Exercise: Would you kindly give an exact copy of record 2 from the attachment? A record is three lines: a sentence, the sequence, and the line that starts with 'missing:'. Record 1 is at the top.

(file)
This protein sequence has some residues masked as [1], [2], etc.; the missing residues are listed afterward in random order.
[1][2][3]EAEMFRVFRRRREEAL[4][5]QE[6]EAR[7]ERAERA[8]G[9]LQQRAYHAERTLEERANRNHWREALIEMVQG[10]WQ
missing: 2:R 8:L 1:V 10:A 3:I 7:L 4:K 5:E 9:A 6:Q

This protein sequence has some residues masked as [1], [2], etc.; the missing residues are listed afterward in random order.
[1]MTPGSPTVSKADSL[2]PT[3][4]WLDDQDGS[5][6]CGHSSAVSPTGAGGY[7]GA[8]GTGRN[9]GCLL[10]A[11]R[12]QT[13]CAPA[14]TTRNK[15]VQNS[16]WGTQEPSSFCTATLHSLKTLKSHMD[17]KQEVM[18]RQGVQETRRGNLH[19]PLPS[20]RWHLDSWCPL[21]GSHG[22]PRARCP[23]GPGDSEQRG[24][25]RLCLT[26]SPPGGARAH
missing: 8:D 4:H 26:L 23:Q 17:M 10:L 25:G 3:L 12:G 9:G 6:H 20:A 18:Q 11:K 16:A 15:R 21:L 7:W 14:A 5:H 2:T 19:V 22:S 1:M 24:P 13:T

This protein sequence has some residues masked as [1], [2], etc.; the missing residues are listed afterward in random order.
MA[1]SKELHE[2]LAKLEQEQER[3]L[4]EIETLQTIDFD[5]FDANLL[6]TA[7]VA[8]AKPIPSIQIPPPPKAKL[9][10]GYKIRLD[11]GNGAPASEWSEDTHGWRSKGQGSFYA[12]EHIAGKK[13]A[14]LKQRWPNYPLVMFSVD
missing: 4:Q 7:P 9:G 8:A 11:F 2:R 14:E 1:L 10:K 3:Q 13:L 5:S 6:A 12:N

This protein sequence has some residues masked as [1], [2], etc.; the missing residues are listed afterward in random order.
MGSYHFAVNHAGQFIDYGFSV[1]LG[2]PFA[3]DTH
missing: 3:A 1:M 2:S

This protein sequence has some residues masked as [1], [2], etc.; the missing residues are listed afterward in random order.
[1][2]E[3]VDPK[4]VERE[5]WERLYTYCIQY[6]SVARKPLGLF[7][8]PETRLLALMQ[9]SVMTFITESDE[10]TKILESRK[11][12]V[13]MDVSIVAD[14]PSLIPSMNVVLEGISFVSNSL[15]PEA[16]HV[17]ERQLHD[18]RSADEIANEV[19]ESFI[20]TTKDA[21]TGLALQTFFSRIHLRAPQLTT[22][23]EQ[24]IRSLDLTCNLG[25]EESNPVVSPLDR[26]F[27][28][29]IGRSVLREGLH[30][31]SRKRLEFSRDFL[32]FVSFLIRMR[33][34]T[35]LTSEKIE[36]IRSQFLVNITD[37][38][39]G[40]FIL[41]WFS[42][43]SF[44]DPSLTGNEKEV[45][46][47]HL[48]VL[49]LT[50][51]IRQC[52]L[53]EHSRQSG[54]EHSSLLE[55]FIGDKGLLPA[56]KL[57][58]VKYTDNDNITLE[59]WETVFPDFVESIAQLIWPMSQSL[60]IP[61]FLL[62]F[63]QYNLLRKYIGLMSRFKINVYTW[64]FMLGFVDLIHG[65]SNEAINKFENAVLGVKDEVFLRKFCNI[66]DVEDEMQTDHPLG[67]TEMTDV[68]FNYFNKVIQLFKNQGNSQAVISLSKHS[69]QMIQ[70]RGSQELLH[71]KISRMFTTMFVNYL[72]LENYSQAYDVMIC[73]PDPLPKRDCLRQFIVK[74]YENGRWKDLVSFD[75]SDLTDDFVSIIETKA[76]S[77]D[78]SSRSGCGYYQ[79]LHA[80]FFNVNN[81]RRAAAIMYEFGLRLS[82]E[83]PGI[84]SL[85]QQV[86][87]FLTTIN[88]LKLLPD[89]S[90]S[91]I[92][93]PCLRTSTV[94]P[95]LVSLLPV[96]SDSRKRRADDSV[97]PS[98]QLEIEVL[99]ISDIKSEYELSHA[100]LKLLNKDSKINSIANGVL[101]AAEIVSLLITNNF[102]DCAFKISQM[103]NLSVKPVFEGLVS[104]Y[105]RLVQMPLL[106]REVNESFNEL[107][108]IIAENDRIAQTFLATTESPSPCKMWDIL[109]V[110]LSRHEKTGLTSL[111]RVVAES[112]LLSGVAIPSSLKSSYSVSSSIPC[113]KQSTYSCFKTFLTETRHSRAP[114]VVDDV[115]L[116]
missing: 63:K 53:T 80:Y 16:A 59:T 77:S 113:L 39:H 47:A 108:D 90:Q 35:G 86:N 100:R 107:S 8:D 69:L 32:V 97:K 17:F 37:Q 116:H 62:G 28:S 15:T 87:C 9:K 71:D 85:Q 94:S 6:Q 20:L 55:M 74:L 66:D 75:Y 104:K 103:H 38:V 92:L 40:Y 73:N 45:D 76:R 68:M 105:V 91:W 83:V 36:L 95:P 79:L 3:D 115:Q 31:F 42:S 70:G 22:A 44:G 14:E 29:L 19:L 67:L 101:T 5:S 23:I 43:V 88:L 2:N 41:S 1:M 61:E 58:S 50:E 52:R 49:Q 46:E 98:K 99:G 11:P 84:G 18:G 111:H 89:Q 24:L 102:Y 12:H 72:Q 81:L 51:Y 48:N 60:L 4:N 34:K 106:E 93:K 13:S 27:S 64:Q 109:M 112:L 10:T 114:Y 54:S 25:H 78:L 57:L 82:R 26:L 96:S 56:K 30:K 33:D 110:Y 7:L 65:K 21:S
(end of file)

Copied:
This protein sequence has some residues masked as [1], [2], etc.; the missing residues are listed afterward in random order.
[1]MTPGSPTVSKADSL[2]PT[3][4]WLDDQDGS[5][6]CGHSSAVSPTGAGGY[7]GA[8]GTGRN[9]GCLL[10]A[11]R[12]QT[13]CAPA[14]TTRNK[15]VQNS[16]WGTQEPSSFCTATLHSLKTLKSHMD[17]KQEVM[18]RQGVQETRRGNLH[19]PLPS[20]RWHLDSWCPL[21]GSHG[22]PRARCP[23]GPGDSEQRG[24][25]RLCLT[26]SPPGGARAH
missing: 8:D 4:H 26:L 23:Q 17:M 10:L 25:G 3:L 12:G 9:G 6:H 20:A 18:Q 11:K 16:A 15:R 21:L 7:W 14:A 5:H 2:T 19:V 22:S 1:M 24:P 13:T